Logo of bmcclphBioMed Centralsearchsubmit a manuscriptregisterthis articleBMC Clinical Pharmacology
BMC Clin Pharmacol. 2002; 2: 4.
Published online Aug 15, 2002. doi:  10.1186/1472-6904-2-4
PMCID: PMC122094

PKQuest: measurement of intestinal absorption and first pass metabolism – application to human ethanol pharmacokinetics

Abstract

Background

PKQuest, a new physiologically based pharmacokinetic (PBPK) program, is applied to human ethanol data. The classical definition of first pass metabolism (FPM) based on the differences in the area under the curve (AUC) for identical intravenous and oral doses is invalid if the metabolism is non-linear (e.g. ethanol). Uncertainties in the measurement of FPM have led to controversy about the magnitude of gastric alcohol metabolism. PKQuest implements a new, rigorous definition of FPM based on finding the equivalent intravenous input function that would produce a blood time course identical to that observed for the oral intake. This input function equals the peripheral availability (PA) and the FPM is defined by: FPM = Total oral dose – PA. PKQuest also provides a quantitative measurement of the time course of intestinal absorption.

Methods

PKQuest was applied to previously published ethanol pharmacokinetic data.

Results

The rate of ethanol absorption is primarily limited by the rate of gastric emptying. For oral ethanol with a meal: absorption is slow (≈ 3 hours) and the fractional PKQuest FPM was 36% (0.15 gm/Kg dose) and 7% (0.3 gm/Kg). In contrast, fasting oral ethanol absorption is fast (≈ 50 minutes) and FPM is small.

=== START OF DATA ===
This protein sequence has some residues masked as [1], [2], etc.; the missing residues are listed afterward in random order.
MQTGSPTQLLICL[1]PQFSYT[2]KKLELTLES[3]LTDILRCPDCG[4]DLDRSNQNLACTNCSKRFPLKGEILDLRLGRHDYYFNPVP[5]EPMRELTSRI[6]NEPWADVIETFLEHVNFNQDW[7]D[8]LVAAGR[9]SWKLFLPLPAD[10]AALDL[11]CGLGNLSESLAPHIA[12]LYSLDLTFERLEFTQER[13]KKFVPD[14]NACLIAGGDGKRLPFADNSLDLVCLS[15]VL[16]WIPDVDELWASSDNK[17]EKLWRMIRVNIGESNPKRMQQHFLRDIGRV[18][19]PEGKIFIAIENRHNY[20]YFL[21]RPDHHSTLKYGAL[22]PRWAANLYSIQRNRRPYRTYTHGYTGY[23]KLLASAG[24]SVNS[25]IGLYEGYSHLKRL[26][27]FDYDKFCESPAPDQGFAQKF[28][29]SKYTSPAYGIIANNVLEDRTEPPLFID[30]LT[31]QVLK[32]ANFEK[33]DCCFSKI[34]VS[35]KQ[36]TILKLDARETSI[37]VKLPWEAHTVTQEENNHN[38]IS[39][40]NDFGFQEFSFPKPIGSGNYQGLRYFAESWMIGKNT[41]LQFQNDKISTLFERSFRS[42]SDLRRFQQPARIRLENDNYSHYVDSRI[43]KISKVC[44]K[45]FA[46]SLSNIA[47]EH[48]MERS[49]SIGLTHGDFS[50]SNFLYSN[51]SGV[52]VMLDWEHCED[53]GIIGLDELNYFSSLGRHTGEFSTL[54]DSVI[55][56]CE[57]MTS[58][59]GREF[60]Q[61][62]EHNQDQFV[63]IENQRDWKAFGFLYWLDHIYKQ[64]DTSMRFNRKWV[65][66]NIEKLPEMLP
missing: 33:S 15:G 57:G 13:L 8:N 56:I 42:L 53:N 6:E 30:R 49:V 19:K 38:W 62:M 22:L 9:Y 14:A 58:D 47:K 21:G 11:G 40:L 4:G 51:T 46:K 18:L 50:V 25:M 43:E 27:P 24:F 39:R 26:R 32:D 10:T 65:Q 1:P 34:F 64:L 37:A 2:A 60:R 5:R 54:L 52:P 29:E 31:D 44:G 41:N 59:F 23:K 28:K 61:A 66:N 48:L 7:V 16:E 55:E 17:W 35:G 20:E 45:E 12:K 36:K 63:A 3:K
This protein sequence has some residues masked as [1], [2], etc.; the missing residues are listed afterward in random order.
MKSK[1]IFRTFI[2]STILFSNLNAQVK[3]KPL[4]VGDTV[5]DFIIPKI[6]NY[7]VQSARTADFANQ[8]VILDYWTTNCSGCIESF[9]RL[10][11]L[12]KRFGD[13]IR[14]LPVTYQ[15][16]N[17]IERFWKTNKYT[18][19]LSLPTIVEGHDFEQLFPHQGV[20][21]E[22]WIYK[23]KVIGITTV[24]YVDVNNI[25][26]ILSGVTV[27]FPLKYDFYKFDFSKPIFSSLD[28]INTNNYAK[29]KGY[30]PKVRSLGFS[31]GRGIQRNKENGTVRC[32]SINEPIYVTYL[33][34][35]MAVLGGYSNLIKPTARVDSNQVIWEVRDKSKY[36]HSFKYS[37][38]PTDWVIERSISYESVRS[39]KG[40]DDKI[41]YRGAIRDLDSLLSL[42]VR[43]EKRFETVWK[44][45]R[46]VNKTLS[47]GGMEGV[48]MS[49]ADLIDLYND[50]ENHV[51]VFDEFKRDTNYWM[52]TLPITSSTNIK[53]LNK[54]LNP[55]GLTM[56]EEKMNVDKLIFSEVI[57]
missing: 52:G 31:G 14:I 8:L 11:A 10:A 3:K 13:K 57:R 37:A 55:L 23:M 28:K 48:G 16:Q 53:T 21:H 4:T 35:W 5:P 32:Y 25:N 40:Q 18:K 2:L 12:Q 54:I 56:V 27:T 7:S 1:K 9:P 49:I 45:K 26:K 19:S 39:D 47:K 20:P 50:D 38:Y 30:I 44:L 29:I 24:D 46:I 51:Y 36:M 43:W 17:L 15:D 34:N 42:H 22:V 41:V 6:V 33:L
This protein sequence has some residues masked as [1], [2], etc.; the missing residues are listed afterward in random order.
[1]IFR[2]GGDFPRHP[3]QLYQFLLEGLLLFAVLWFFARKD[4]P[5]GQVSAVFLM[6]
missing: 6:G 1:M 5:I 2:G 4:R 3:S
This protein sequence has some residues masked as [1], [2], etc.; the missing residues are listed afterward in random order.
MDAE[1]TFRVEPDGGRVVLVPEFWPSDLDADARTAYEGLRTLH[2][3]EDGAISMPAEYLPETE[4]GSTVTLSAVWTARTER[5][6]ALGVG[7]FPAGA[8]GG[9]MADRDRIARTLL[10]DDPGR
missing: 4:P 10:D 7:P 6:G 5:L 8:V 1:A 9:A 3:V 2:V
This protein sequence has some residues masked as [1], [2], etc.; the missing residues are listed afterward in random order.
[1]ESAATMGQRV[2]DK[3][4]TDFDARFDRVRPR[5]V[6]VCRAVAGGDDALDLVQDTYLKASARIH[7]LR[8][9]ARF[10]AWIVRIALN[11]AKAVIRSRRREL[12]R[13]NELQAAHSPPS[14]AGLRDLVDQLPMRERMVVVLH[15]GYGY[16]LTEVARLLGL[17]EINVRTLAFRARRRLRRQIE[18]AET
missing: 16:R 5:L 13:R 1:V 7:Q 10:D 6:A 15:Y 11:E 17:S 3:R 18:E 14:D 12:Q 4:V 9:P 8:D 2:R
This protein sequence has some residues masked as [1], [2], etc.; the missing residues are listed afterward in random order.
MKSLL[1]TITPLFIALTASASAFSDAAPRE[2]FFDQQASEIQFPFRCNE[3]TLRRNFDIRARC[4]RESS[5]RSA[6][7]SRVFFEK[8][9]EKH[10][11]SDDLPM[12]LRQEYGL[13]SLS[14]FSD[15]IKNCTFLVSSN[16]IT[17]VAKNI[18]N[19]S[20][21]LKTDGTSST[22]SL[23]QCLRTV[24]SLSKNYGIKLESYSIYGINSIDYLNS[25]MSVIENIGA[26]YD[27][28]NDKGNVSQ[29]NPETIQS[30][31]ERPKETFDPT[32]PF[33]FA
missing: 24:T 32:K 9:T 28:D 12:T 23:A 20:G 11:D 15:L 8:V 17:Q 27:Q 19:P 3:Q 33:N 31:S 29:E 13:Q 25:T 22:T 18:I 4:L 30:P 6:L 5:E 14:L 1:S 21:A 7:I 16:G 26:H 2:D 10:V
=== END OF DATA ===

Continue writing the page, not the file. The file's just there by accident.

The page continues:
Conclusions

The standard AUC and one compartment methods significantly overestimate the FPM. Gastric ethanol metabolism is not significant. Ingestion of a coincident meal with the ethanol can reduce the peak blood level by about 4 fold at low doses. PKQuest and all the examples are freely available on the web at http://www.pkquest.com.

Background

The expression "first pass metabolism" (FPM) refers to the metabolism that an ingested compound undergoes in its passage through the gut and liver before reaching the systemic circulation. It is a useful concept for a drug because it provides information about the relative therapeutic effect of an orally administered drug relative to its intravenous administration (IV). The standard approach to quantitate FPM is to compare the area under the curve (AUC) for equal IV and oral doses. The fractional FPM is then defined as the fractional difference in these two areas:

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The mathematical basis of this definition is based on the following arguments: Given some time dependent input to the systemic compartment (I(t)), and some removal rate from the systemic compartment (Q(t)), the integral over all time of these two rates must be equal:

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If the removal rate has a linear dependence on concentration (Q(t) = KC(t)) then this total input can be related to the AUC:

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Since the total input to the systemic compartment is proportional to the AUC (eq. 3), the fractional difference in the AUC for an oral and IV dose (eq 1) is a measure of the amount of the oral drug that never reached the systemic compartment because of FPM.